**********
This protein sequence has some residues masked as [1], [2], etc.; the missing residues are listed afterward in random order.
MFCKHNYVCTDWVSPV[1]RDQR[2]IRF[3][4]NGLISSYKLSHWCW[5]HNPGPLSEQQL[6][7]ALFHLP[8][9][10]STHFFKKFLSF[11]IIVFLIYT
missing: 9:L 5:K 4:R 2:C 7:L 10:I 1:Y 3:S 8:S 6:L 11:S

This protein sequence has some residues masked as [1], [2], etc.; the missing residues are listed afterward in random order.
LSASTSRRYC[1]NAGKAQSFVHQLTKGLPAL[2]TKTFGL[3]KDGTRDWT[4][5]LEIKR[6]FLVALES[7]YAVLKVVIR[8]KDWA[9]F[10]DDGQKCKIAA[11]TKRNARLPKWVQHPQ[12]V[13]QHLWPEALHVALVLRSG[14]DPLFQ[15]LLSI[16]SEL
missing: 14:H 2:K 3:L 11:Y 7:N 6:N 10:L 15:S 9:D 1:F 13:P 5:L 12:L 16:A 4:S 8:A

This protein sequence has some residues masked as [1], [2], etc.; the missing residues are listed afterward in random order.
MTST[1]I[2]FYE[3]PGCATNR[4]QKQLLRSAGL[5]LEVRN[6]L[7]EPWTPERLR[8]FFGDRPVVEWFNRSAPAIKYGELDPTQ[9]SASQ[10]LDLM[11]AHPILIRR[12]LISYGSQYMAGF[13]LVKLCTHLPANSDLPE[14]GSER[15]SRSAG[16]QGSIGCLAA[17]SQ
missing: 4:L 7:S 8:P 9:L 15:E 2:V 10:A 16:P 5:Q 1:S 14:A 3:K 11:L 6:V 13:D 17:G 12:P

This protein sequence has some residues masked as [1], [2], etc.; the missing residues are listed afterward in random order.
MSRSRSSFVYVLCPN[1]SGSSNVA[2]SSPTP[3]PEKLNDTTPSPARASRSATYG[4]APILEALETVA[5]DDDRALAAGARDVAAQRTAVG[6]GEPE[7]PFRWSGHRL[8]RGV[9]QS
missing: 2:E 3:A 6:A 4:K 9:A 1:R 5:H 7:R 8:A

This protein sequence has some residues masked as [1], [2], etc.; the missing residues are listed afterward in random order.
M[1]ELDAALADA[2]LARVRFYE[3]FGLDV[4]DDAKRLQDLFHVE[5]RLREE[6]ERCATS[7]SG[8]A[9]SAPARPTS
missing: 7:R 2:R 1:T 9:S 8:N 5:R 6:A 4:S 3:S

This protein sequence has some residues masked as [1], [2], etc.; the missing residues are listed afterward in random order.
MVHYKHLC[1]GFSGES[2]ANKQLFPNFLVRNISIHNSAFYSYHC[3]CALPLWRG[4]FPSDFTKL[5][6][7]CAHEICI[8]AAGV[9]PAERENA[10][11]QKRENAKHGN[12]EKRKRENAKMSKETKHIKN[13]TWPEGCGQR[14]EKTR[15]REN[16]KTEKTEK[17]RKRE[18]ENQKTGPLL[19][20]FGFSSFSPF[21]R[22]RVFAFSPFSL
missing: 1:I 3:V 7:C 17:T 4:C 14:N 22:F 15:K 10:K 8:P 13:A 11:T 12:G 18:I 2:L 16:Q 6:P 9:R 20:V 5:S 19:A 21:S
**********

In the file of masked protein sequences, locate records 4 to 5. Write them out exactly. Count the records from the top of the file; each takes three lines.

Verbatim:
This protein sequence has some residues masked as [1], [2], etc.; the missing residues are listed afterward in random order.
MSRSRSSFVYVLCPN[1]SGSSNVA[2]SSPTP[3]PEKLNDTTPSPARASRSATYG[4]APILEALETVA[5]DDDRALAAGARDVAAQRTAVG[6]GEPE[7]PFRWSGHRL[8]RGV[9]QS
missing: 2:E 3:A 6:A 4:K 9:A 1:R 5:H 7:R 8:A

This protein sequence has some residues masked as [1], [2], etc.; the missing residues are listed afterward in random order.
M[1]ELDAALADA[2]LARVRFYE[3]FGLDV[4]DDAKRLQDLFHVE[5]RLREE[6]ERCATS[7]SG[8]A[9]SAPARPTS
missing: 7:R 2:R 1:T 9:S 8:N 5:R 6:A 4:S 3:S